TT: In your research you study learning and memory. What tips do you have for students to study better or better remember all of the information they need to know for a test?

JDG: One of the giant ones is practice on tests. Practice on retrieval is just so powerful rather than restudying something again.

Another line of work that’s just been fantastically impressive, too, applies to this concept of stereotype threat. In different societies, depending on who we are — men or women, different minority groups — there’s stereotypes about what you’re supposed to be good at. So one that I think is disappearing, for example, is that women are not supposed to be good at math. It’s kind of ridiculous. But what researchers have shown is that if you remind people of that in an experimental situation, they’ll underperform compared to their ability. So men and women come in, they do a little math test. Everybody’s doing even, right? And now have people do something like tick off a box whether they’re a man or a woman on page one, turn the page, and then the women’s scores will go down some. The research is even more compelling in many ways for African Americans in academic performance because there’s been a gap in terms of educational performance in this country. So these are tough things, tough unfair things. Studies have shown that if they’re asked to write an essay on what school means to them or what math means to them in their own words, one well-controlled experiment after another has showed impressive gains in performance. It’s as if you’re inoculating individuals from this worry they have that for some reason they’re not supposed to do so well.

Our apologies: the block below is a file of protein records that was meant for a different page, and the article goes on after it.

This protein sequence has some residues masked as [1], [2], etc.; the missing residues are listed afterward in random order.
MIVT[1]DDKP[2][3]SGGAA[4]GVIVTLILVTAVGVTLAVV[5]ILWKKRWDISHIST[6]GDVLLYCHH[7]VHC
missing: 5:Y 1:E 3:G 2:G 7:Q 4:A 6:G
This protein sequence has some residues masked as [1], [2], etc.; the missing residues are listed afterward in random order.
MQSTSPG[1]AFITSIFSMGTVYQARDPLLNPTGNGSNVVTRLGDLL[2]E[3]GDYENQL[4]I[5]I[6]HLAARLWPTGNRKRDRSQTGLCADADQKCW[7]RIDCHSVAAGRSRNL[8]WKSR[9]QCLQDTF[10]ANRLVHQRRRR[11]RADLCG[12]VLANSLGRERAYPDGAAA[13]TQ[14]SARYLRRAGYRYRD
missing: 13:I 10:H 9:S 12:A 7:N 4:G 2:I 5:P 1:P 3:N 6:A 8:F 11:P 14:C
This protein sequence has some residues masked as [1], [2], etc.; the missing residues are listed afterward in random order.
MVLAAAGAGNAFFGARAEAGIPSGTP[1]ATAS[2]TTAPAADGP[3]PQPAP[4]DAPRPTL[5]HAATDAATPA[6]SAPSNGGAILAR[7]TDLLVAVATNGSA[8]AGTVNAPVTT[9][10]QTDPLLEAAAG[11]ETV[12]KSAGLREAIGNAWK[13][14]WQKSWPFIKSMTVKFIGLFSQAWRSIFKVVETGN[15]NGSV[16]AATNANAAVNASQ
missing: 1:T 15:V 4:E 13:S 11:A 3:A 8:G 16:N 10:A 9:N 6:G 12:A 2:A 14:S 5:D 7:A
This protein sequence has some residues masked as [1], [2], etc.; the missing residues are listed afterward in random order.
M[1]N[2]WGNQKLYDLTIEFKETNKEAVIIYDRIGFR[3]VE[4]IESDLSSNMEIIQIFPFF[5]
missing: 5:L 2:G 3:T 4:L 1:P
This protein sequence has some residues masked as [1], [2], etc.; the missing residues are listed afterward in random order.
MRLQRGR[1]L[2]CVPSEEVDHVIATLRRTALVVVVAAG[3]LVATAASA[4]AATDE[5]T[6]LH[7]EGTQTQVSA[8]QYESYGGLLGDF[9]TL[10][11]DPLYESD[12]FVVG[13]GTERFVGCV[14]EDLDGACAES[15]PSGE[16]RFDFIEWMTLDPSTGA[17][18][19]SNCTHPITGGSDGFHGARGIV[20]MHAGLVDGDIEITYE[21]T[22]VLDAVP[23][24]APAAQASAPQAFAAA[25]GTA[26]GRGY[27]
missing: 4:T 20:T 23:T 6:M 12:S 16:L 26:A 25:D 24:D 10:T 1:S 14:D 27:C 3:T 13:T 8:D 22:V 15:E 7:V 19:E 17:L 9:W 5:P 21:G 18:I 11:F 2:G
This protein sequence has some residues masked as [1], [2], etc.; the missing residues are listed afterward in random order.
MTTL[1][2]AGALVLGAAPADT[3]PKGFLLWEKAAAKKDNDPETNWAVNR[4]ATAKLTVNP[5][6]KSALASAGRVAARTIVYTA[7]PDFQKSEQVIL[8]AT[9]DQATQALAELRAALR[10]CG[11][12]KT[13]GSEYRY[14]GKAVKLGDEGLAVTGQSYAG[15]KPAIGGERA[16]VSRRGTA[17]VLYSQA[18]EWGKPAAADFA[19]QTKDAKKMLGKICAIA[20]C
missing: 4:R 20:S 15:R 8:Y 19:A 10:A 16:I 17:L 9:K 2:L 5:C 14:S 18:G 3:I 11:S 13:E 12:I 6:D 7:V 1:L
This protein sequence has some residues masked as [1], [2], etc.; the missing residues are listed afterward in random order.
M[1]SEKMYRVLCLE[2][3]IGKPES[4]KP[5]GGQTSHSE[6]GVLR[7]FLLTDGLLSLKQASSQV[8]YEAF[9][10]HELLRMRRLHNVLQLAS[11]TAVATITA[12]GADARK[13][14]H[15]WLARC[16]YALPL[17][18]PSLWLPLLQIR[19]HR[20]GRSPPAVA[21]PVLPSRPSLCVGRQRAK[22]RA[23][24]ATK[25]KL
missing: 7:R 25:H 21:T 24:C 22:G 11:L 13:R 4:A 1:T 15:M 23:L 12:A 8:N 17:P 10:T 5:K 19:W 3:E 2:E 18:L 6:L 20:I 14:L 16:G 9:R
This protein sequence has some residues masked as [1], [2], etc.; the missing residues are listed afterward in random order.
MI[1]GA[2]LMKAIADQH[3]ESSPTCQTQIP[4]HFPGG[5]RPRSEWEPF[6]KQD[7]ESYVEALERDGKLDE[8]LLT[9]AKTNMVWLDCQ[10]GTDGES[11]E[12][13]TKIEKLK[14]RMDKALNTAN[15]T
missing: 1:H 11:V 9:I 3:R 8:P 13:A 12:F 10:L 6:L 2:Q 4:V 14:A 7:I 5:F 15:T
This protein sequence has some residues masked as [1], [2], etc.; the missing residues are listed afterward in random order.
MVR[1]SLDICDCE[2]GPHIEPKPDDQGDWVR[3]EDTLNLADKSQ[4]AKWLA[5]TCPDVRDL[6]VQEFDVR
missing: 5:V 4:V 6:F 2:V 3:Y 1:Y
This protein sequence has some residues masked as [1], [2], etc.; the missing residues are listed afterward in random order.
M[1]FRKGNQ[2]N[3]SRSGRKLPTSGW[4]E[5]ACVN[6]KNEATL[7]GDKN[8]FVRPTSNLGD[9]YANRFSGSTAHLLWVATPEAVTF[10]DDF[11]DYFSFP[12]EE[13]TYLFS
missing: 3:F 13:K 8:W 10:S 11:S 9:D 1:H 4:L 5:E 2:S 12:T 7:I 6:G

TT: What is your advice for students to help make them as successful possible in their studies?

JDG: My personal experience, and just what I’ve observed, is that people find their passion. That if you’re doing what you most love, somehow people flower. And there’s this sort of virtual spiral of, you do what you love, you do well, and you feel good about it because you can tell you’re doing well. I think there’s a lot of temptation to go on paths that, understandably, the world wants you to go on because they’re safer or parents understand them better. And almost always from my observations that when people do what they love, they have the best chance to really flower.

This is part of a series of interviews with MIT professors. Ever wanted to ask your professor something totally random? Send your questions and professor suggestions to cl@tech.mit.edu.